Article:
Assembly Speaker Alex Maskey has highlighted the benefits of the Duke of Edinburgh Awards in broadening the horizons of young people.
The Sinn Fein MLA made his comments yesterday when he took part in a virtual event with those who have completed the various levels of the awards.
The event included over 45 recipients from across Northern Ireland, six of whom spoke directly about their experiences and how the award has benefited their lives.
Also in attendance was the director of Gaisce - The Irish President's Award - which works closely with the Duke of Edinburgh Award.
It comes after Mr Maskey and his Sinn Fein colleagues paid tribute to Prince Philip in the Assembly in the days following his death on April 9.
Mr Maskey told MLAs the Duke of Edinburgh awards had a massive reach and an admirable record of empowering young people and helping develop their opportunity, adding: "His priority was on opening the door for young people to participate, whatever their background."
Since it was set up in 1956, the worldwide award scheme has "helped countless young people on their sometimes difficult path to adulthood", according to Prince Philip.
"It's what I like to describe as a do-it-yourself growing-up kit," he once said.
Mr Maskey yesterday said while the scheme is long established, its mission to broaden the horizons of young people to give them confidence in their abilities remains as relevant as ever.
The West Belfast MLA added: "It's been a great pleasure to hear about those experiences first hand with young people who have achieved so much through their participation in the Duke of Edinburgh Award.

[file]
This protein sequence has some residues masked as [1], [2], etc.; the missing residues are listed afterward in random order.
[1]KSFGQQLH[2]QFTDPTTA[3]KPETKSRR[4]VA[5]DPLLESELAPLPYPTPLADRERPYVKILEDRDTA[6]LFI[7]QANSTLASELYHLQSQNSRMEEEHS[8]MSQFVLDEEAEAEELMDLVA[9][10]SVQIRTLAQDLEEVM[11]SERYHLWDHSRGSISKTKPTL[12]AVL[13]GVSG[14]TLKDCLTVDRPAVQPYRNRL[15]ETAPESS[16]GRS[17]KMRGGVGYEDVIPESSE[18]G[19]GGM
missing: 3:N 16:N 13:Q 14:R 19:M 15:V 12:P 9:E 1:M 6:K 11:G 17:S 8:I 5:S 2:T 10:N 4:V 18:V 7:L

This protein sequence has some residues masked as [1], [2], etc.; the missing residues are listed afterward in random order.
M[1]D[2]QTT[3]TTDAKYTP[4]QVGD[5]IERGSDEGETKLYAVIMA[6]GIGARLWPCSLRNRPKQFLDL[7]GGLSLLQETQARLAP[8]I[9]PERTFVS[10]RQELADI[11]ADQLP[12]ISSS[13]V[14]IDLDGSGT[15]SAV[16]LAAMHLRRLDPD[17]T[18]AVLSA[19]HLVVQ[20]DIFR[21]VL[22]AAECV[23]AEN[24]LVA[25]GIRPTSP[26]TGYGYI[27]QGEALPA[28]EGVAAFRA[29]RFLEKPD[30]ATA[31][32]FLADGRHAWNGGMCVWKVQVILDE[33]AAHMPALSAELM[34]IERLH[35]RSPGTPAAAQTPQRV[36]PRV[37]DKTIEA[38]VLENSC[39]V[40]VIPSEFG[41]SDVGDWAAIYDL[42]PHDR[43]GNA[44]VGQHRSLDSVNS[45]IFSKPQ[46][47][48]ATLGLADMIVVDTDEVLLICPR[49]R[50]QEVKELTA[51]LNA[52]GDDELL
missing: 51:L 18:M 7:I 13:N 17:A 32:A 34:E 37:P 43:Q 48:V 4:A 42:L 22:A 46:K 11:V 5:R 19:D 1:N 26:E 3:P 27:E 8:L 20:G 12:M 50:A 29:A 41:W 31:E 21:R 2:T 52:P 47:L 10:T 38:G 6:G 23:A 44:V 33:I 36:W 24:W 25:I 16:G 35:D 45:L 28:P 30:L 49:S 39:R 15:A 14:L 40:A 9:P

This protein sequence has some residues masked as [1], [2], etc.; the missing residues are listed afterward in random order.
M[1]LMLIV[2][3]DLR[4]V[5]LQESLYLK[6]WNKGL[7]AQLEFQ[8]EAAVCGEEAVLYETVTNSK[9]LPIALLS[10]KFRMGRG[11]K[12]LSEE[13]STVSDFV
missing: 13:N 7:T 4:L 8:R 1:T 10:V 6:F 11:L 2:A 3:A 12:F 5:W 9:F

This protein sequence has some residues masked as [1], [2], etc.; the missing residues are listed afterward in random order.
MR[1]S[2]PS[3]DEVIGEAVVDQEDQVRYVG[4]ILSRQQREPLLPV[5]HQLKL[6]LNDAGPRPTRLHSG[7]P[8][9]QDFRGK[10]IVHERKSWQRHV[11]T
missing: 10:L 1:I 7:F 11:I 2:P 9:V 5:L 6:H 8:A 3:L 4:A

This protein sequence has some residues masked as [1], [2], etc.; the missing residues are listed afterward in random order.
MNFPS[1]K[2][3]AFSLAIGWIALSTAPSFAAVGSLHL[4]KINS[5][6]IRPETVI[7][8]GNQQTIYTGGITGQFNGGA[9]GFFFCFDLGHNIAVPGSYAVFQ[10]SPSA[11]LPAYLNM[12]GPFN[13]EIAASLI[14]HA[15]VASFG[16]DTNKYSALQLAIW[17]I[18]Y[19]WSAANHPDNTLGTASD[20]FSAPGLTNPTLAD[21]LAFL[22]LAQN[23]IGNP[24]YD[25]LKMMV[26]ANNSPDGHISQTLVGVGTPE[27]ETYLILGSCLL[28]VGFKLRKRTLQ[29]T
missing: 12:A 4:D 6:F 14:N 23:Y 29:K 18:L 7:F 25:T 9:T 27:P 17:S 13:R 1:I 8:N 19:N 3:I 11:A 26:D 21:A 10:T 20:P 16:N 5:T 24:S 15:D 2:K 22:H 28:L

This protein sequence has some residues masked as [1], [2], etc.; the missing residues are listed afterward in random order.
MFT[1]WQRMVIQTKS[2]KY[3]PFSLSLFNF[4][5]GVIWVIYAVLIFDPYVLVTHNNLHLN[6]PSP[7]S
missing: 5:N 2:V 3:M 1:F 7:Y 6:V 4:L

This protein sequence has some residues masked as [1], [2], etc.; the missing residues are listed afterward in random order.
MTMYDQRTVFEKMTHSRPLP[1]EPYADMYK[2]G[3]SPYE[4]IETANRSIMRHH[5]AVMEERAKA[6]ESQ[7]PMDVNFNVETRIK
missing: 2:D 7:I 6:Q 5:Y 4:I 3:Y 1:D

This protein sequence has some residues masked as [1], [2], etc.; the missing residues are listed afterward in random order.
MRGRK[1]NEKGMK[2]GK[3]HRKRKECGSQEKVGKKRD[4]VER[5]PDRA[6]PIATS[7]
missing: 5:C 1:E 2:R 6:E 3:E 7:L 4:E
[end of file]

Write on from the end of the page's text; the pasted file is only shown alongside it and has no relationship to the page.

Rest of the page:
"I know that the purpose of this initiative is to broaden the horizons of the young people who take part, to introduce them to new activities and to give them confidence in their own abilities.
"Since its inception in 1956, thousands of our young people have taken part and enjoyed the challenges that the Bronze, Silver and Gold levels provide them.
"I have been impressed by the breadth of activities undertaken and can only applaud the enthusiasm shown today by these recipients," he said.
Mr Maskey's comments come after it emerged his party leader Mary Lou McDonald has written to the Queen and Prince Charles to express her condolences over the death of Prince Philip.
Sinn Fein confirmed earlier this week that Ms McDonald had written to the two senior royals following the death of the Duke of Edinburgh, but provided no further comment on the private correspondence.
It is understood that Ms McDonald wrote to the Queen and Prince Charles on April 10, the day after the Duke of Edinburgh's death was announced.
The emergence of the private correspondence to the Queen and the heir to the throne came days after Ms McDonald apologised for the murder of Lord Mountbatten, who was the Duke of Edinburgh's uncle.
Lord Mountbatten died along with two family members - Nicholas Knatchbull and Lady Doreen Brabourne - and Co Fermanagh teenager Paul Maxwell when the IRA detonated a bomb on his fishing boat in Mullaghmore, Co Sligo, in 1979.
Ms McDonald told Times Radio on Sunday, a day after Prince Philip's funeral: "I'm sorry that happened. It was heartbreaking."